PAY MODERNISATION: A NEW CONTRACT FOR NHS CONSULTANTS IN ENGLAND
Publication of 59th Report 2006-07
Edward Leigh MP, Chairman of the Committee of Public Accounts, today said:
“Anyone who is puzzled how large quantities of money can be poured into the NHS to so little effect should examine the example of the new contract for consultants. The plain fact is that the Department of Health greatly increased consultants’ salaries (on average by over a quarter) without securing any extra productivity from them. Worse than that: their productivity has actually decreased, with consultants spending less time working for the NHS and each one carrying out less activity.
“The basic aims of the new pay deal were commendable: to make NHS work more attractive to consultants and private practice less so; and to give NHS managers more control over the consultants’ working week - and to increase the amount of time they spend on directly caring for patients. In the event, the introduction of the deal was rushed, with NHS managers left in the dark by the Department of Health over what it wanted from the contract.
“The Department pushed to get the contract in place at all costs and many managers agreed hours of work with their consultants which the trusts could not afford. The point was lost that the deal was to deliver improved and new services for patients and not entrench existing ways of working.
“NHS consultants must now justify their big jump in pay: by giving more support to the redesign of services, and by changing their working culture. In so doing they can perhaps deliver that increase in productivity which was the point of the whole exercise. But with the extra cash now in their pockets, the incentive for changing how they work has disappeared.”
Mr Leigh was speaking as the Committee published its 59th report of this Session which, on the basis of evidence from Department of Health and the NHS, examined the contract negotiation; the cost implications; the effectiveness of the implementation process; and the extent to which the expected benefits for patients and the NHS had been realised.
In October 2003, the Department of Health agreed a new national contract for NHS medical consultants in England. This was the first major revision of the consultant contract for over fifty years. The need for a new contract was outlined in the NHS Plan 2000, as part of a wider pay modernisation agenda aimed at obtaining more, better paid staff, working differently. There was also a general consensus between employers, consultants and the Government that a new contract was needed. However, it took three years of negotiations between representatives of the UK Health Departments, the NHS Confederation and the British Medical Association before the terms and conditions were agreed.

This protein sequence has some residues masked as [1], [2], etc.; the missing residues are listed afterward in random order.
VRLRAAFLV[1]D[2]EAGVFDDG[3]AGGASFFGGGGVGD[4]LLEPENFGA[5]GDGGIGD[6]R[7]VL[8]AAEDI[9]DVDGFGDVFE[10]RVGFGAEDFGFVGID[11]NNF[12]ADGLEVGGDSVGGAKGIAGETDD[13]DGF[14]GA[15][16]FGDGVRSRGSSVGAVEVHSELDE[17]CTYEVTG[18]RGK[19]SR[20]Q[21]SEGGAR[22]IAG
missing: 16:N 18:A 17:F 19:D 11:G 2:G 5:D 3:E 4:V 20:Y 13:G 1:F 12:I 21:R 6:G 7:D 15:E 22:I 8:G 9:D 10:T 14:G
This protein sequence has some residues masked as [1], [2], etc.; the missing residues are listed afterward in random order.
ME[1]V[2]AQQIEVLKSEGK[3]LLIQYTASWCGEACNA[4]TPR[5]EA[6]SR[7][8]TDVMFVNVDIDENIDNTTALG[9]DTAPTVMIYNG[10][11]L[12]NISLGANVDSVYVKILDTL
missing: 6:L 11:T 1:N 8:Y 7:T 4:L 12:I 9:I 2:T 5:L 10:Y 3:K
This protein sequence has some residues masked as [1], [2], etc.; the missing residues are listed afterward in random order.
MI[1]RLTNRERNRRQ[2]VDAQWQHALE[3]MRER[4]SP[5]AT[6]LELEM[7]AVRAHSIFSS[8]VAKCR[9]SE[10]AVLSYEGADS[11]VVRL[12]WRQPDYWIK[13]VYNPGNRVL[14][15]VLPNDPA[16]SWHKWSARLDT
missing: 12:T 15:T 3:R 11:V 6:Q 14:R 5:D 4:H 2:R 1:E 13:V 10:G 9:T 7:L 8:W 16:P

The Department intended that the new contract would benefit consultants through better pay and increased recognition of their NHS work. At the same time, employers would get greater control and management of their consultants’ workload, and patients would benefit from a more flexible and responsive service. The Department hoped to reward those consultants who made the biggest contribution to NHS work and reduce the average number of hours worked per consultant, in exchange for increased productivity. These benefits were dependent on the introduction of a mandatory and rigorous process of workload planning for individual consultants (job planning).
The implementation of the contract was rushed and the NHS has yet to see many of the intended benefits. Over the first three years, the Department allocated an additional £715 million to NHS trusts which was £150 million more than originally estimated as necessary to fund the contract. NHS trusts still believe, however, that the contract has been under-funded. Although consultants’ pay has, on average, increased by 27% (from £86,746 to £109,974) and their working hours have decreased, there are, as yet, no measurable improvements in productivity.
The Department has succeeded in increasing the number of consultants working in the NHS, from 28,750 in October 2003 to 31,990 by September 2005, although there was an increasing trend before the introduction of the contract. The number of hours consultants work in private practice has neither increased nor significantly decreased. Other intended benefits have not been realised: for example the proportion of time consultants spend on direct clinical care is less than intended, and the contract has not been used to extend and develop new services for patients.